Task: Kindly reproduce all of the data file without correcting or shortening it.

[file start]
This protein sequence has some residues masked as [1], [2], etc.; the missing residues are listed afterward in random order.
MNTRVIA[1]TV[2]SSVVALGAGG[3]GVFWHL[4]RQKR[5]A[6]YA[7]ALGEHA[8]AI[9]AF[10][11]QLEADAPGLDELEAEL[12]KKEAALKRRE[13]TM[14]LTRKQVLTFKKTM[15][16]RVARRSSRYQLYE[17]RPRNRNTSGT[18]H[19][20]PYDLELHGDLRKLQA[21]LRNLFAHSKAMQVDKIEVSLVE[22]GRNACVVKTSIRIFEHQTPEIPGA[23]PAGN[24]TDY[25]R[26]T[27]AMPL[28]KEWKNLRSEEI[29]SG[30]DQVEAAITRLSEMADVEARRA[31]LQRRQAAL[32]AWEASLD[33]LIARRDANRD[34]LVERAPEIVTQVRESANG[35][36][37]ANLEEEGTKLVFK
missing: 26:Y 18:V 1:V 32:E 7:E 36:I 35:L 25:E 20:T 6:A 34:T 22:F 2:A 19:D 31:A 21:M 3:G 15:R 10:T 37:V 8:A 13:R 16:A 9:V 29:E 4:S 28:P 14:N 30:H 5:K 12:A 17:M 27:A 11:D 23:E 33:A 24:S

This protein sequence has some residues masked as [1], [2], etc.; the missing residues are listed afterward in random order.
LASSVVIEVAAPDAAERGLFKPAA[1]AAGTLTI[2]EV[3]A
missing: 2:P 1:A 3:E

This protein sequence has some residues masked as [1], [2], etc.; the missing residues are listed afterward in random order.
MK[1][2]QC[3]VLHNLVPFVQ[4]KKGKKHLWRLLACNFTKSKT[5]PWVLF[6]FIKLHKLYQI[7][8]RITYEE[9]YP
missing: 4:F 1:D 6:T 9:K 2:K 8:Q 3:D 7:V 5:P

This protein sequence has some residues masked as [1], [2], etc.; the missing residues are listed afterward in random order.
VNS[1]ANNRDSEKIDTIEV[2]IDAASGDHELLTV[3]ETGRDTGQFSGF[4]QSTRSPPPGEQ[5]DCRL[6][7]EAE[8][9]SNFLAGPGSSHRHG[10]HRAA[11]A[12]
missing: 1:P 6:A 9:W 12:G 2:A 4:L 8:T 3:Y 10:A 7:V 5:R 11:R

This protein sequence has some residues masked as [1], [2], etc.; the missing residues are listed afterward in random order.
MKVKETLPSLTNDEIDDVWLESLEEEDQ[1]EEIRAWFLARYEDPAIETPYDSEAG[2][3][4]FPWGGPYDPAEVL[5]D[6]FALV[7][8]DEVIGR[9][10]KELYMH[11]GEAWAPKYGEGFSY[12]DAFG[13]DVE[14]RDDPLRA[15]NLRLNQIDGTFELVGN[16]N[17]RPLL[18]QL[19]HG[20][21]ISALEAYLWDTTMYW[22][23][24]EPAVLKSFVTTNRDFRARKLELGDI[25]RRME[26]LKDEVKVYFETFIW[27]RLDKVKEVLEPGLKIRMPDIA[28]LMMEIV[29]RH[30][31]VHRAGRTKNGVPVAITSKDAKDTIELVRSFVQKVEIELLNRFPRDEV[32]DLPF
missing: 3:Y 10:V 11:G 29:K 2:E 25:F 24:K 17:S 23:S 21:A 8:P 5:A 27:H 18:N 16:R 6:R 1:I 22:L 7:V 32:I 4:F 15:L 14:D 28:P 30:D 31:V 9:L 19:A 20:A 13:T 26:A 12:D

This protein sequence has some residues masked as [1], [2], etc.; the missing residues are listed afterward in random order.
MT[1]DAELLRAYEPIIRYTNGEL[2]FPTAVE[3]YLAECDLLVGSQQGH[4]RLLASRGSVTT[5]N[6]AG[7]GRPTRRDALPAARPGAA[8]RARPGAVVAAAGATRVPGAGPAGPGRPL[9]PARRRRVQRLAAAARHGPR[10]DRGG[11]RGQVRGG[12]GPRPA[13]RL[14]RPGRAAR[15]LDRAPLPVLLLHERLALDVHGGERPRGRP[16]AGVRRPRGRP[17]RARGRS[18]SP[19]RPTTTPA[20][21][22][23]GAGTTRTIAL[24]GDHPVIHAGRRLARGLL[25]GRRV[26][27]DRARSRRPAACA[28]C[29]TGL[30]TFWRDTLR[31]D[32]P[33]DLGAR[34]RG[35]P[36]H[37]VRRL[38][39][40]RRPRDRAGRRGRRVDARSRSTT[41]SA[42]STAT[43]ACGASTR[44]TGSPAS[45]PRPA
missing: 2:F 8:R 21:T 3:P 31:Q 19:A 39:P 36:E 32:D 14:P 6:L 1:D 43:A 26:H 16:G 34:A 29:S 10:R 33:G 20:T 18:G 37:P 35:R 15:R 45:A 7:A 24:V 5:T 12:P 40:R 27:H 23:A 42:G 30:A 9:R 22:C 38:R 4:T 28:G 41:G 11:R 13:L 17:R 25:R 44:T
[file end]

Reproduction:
This protein sequence has some residues masked as [1], [2], etc.; the missing residues are listed afterward in random order.
MNTRVIA[1]TV[2]SSVVALGAGG[3]GVFWHL[4]RQKR[5]A[6]YA[7]ALGEHA[8]AI[9]AF[10][11]QLEADAPGLDELEAEL[12]KKEAALKRRE[13]TM[14]LTRKQVLTFKKTM[15][16]RVARRSSRYQLYE[17]RPRNRNTSGT[18]H[19][20]PYDLELHGDLRKLQA[21]LRNLFAHSKAMQVDKIEVSLVE[22]GRNACVVKTSIRIFEHQTPEIPGA[23]PAGN[24]TDY[25]R[26]T[27]AMPL[28]KEWKNLRSEEI[29]SG[30]DQVEAAITRLSEMADVEARRA[31]LQRRQAAL[32]AWEASLD[33]LIARRDANRD[34]LVERAPEIVTQVRESANG[35][36][37]ANLEEEGTKLVFK
missing: 26:Y 18:V 1:V 32:E 7:E 36:I 35:L 25:E 20:T 6:A 34:T 22:F 2:A 19:D 31:A 21:M 3:G 15:R 10:T 37:V 8:A 13:R 16:A 9:V 29:E 4:S 28:P 14:N 30:H 5:K 12:A 17:M 27:A 11:D 23:E 33:A 24:S

This protein sequence has some residues masked as [1], [2], etc.; the missing residues are listed afterward in random order.
LASSVVIEVAAPDAAERGLFKPAA[1]AAGTLTI[2]EV[3]A
missing: 2:P 1:A 3:E

This protein sequence has some residues masked as [1], [2], etc.; the missing residues are listed afterward in random order.
MK[1][2]QC[3]VLHNLVPFVQ[4]KKGKKHLWRLLACNFTKSKT[5]PWVLF[6]FIKLHKLYQI[7][8]RITYEE[9]YP
missing: 4:F 1:D 6:T 9:K 2:K 8:Q 3:D 7:V 5:P

This protein sequence has some residues masked as [1], [2], etc.; the missing residues are listed afterward in random order.
VNS[1]ANNRDSEKIDTIEV[2]IDAASGDHELLTV[3]ETGRDTGQFSGF[4]QSTRSPPPGEQ[5]DCRL[6][7]EAE[8][9]SNFLAGPGSSHRHG[10]HRAA[11]A[12]
missing: 1:P 6:A 9:W 12:G 2:A 4:L 8:T 3:Y 10:A 7:V 5:R 11:R

This protein sequence has some residues masked as [1], [2], etc.; the missing residues are listed afterward in random order.
MKVKETLPSLTNDEIDDVWLESLEEEDQ[1]EEIRAWFLARYEDPAIETPYDSEAG[2][3][4]FPWGGPYDPAEVL[5]D[6]FALV[7][8]DEVIGR[9][10]KELYMH[11]GEAWAPKYGEGFSY[12]DAFG[13]DVE[14]RDDPLRA[15]NLRLNQIDGTFELVGN[16]N[17]RPLL[18]QL[19]HG[20][21]ISALEAYLWDTTMYW[22][23][24]EPAVLKSFVTTNRDFRARKLELGDI[25]RRME[26]LKDEVKVYFETFIW[27]RLDKVKEVLEPGLKIRMPDIA[28]LMMEIV[29]RH[30][31]VHRAGRTKNGVPVAITSKDAKDTIELVRSFVQKVEIELLNRFPRDEV[32]DLPF
missing: 3:Y 10:V 11:G 29:K 2:E 25:F 24:K 17:S 23:S 21:A 8:P 5:A 27:H 18:N 16:R 6:R 1:I 22:L 7:V 32:I 4:F 15:L 14:D 28:P 30:D 31:V 9:L 19:A 20:A 13:T 26:A 12:D

This protein sequence has some residues masked as [1], [2], etc.; the missing residues are listed afterward in random order.
MT[1]DAELLRAYEPIIRYTNGEL[2]FPTAVE[3]YLAECDLLVGSQQGH[4]RLLASRGSVTT[5]N[6]AG[7]GRPTRRDALPAARPGAA[8]RARPGAVVAAAGATRVPGAGPAGPGRPL[9]PARRRRVQRLAAAARHGPR[10]DRGG[11]RGQVRGG[12]GPRPA[13]RL[14]RPGRAAR[15]LDRAPLPVLLLHERLALDVHGGERPRGRP[16]AGVRRPRGRP[17]RARGRS[18]SP[19]RPTTTPA[20][21][22][23]GAGTTRTIAL[24]GDHPVIHAGRRLARGLL[25]GRRV[26][27]DRARSRRPAACA[28]C[29]TGL[30]TFWRDTLR[31]D[32]P[33]DLGAR[34]RG[35]P[36]H[37]VRRL[38][39][40]RRPRDRAGRRGRRVDARSRSTT[41]SA[42]STAT[43]ACGASTR[44]TGSPAS[45]PRPA
missing: 2:F 8:R 21:T 3:P 31:Q 19:A 39:P 36:E 32:D 14:P 6:L 1:D 43:A 26:H 16:G 34:A 29:S 10:R 33:G 20:T 18:G 37:P 35:R 15:R 45:A 7:A 24:V 5:T 12:P 40:R 27:H 23:A 42:G 30:A 9:R 22:C 38:R 4:T 28:G 41:G 11:R 13:L 17:R 25:R 44:T